Laser Technology Breakthrough to Revolutionize Self Driving Cars

Google's self-driving car relies on a roof-mounted LIDAR sensor to see the world around it.

Google’s self-driving car relies on a roof-mounted LIDAR sensor to see the world around it.

Researchers at the University of California, Berkeley have developed a new breed of laser technology that could significantly reduce the size and power consumption of LIDARs, or motor sensors on self-driving cars, thus potentially revolutionizing self-driving cars of the future.

Self-driving cars use LIDARs that are quite large and expensive as seen above, Google’s car used  $80,000 worth LIDARs.  “This is important for unmanned vehicles on land and in the sky,” says Weijian Yang, one of the researchers of the project.

Yang’s work builds a cheaper LIDAR and a German company SICK is offering a LIDAR for less than $10,000, and researchers from MIT and the National Research Foundation of Singapore, have been working on a self-driving golf cart with these LIDARs. (see video below).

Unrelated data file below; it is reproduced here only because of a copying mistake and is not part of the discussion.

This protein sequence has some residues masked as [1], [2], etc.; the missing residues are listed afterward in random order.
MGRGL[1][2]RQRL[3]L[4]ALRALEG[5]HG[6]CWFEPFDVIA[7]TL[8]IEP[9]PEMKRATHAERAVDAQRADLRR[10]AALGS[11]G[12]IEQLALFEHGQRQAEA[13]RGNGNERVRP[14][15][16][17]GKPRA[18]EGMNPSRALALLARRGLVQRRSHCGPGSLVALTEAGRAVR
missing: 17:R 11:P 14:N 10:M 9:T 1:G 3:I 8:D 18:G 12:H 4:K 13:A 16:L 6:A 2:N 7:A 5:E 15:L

As LIDAR technology improves, not only self-driving cars but many motion-based equipment will become cheaper and affordable, including golf carts, robots, and flying drones, he says and cites its application in optical coherence tomography, or OCT, which is used in medical imaging equipment.

But on the flip side of it, Berkeley’s method allows lasers to change wavelengths more frequently—one microsecond versus 10 or so milliseconds—and that means a LIDAR could potentially take more readings, more quickly, taking a more accurate picture of its surroundings.

Emilio Frazzoli, an MIT researcher who worked self-driving golf carts, says that smaller, cheaper LIDARs aren’t essential to the near future of self-driving cars.

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